It always seemed like there should be a silver lining to the collapse of the nation's housing bubble. In a nation where 40 million Americans spent more than a third of their income on housing (large pdf) -- including more than 18 million paying half or more of their income - when the market was near its peak, shouldn't falling home prices at least benefit people struggling to afford a roof over their heads?
Yes, says a new report by the Center for Housing Policy. And no. The group's annual "Paycheck to Paycheck" report notes that "low mortgage rates and steep drops in home prices" in 2009 meant that the income needed to buy a median-priced home did indeed fall in most of the nation's metro areas. The problem? Costs still didn't drop enough to make up for the moderate incomes earned by "key community workers" in many cities. With data that should serve as wake-up call to those launching attacks on "overpaid" public sector workers, CHP finds that police officers and elementary school teachers cannot afford to purchase a typical home in four out of five metro areas. The typical firefighter or librarian can't afford the median home in the New York, Los Angeles, Chicago metro areas, or dozens of others. And nowhere is a school bus driver's income enough to purchase the median home.
To make matters worse, while housing prices were falling, rents were going up. In many markets, "Paycheck to Paycheck" reveals, rents rose faster than recession-battered incomes, meaning that for those who never had a prayer of owning a home in the first place, housing became even less affordable. Critical workers like retail salespeople and janitors could not afford the median rent for a two-bedroom apartment in any but one metro area. Licensed practical nurses couldn't make rent in a quarter of the nation's cities. And because the study is designed to look at how people in a range of jobs fare when it comes to affordable housing, it doesn't even capture the millions of Americans who have lost their jobs altogether.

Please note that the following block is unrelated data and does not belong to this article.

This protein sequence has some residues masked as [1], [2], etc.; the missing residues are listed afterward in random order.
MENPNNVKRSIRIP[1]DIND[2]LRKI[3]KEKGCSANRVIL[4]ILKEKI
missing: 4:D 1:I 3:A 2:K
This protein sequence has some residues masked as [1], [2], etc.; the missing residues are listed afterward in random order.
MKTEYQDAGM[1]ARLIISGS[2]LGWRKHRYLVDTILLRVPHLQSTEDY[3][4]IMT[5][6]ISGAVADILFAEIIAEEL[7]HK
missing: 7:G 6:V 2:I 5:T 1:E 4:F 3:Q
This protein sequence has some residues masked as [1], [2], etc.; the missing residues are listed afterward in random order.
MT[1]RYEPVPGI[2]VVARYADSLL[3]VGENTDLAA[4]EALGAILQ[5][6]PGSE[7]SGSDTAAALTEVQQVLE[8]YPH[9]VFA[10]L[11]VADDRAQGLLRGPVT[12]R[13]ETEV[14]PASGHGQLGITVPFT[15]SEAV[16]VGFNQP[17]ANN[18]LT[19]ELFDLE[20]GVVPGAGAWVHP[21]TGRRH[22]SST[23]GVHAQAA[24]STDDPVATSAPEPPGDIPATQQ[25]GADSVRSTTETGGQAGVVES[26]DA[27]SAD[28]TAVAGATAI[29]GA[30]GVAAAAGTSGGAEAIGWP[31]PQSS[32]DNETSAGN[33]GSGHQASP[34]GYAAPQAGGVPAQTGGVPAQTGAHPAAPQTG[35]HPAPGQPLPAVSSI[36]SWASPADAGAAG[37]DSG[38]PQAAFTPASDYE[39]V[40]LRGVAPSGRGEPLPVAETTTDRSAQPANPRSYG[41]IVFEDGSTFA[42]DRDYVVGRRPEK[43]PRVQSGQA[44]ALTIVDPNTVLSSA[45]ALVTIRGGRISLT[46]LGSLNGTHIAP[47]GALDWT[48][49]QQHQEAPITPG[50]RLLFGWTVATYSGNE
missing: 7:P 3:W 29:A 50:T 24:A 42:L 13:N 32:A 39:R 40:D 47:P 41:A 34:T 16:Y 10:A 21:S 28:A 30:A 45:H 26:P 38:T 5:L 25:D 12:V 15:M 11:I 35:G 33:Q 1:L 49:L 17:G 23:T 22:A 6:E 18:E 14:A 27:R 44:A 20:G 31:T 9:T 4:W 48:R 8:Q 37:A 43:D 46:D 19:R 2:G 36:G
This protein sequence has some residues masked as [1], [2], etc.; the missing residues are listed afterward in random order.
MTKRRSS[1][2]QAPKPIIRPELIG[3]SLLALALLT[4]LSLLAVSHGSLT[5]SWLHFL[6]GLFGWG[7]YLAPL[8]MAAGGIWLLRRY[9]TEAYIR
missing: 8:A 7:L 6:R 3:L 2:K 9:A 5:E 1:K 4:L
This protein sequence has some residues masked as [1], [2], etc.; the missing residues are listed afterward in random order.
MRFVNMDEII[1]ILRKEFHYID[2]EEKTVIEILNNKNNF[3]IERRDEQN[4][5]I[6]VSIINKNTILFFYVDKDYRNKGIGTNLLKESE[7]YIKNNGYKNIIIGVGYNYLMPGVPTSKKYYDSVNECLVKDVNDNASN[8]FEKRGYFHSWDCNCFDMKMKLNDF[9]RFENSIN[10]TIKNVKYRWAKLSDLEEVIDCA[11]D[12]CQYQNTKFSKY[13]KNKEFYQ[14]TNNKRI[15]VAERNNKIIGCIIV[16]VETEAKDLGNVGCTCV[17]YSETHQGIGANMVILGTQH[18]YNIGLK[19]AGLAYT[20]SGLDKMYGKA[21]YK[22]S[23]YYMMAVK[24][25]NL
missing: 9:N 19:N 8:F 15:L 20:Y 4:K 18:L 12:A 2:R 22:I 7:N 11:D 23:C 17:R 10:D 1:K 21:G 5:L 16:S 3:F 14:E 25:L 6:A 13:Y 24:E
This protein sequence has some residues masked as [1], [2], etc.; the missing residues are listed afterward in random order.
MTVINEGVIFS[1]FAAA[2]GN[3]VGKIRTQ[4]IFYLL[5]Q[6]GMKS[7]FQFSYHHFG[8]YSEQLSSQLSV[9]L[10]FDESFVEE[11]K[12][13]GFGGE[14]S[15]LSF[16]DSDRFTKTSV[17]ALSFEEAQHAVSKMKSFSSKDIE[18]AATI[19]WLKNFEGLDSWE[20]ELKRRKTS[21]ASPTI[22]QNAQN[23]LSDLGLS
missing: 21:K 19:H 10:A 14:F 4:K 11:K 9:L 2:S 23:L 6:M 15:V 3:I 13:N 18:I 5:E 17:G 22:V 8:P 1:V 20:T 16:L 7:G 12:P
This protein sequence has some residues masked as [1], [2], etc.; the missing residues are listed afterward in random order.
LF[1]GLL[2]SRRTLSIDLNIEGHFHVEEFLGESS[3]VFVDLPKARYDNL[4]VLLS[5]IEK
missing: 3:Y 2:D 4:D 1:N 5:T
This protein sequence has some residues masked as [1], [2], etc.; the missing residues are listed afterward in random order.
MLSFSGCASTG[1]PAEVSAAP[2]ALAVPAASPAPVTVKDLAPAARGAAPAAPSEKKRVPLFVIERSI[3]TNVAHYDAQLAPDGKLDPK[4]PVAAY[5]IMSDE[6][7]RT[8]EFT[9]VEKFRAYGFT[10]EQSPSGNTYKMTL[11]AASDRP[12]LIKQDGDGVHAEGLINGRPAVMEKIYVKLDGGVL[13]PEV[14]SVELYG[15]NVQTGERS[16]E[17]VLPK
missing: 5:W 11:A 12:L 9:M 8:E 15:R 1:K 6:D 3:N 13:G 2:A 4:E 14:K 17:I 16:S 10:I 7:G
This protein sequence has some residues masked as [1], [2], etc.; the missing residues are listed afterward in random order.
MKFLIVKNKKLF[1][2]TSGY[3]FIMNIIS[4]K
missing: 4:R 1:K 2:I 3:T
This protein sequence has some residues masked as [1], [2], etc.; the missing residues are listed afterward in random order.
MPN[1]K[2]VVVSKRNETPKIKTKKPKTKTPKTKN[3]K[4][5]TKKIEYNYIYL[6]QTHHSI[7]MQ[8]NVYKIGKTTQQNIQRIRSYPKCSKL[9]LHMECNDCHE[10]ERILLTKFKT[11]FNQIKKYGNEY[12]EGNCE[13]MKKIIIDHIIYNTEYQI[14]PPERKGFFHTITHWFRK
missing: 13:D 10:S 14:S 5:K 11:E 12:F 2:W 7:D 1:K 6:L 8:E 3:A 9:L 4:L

The Center for Housing policy is, obviously, a housing group. But what makes their study so compelling is that it shines a light on not only the lack of affordable housing in many American communities, but also on the problem of inadequate income. What's the waitress in Dallas supposed to do when she can't even afford to rent a typical one-bedroom apartment? Spend a higher proportion of her income on rent than analysts consider affordable, and, as a consequence, cut back on food, utilities, medical care and maybe an effort to save for college; rent a worse-than-typical apartment, one in poor condition or in an unsafe neighborhood; double-up with roommates; move back in with her parents? And what if the waitress herself is a single mother? High housing prices and low wages combine to cripple Americans' standard of living. We need policy solutions that address both, and in the process, get at the larger issue of growing American inequality that underlies both.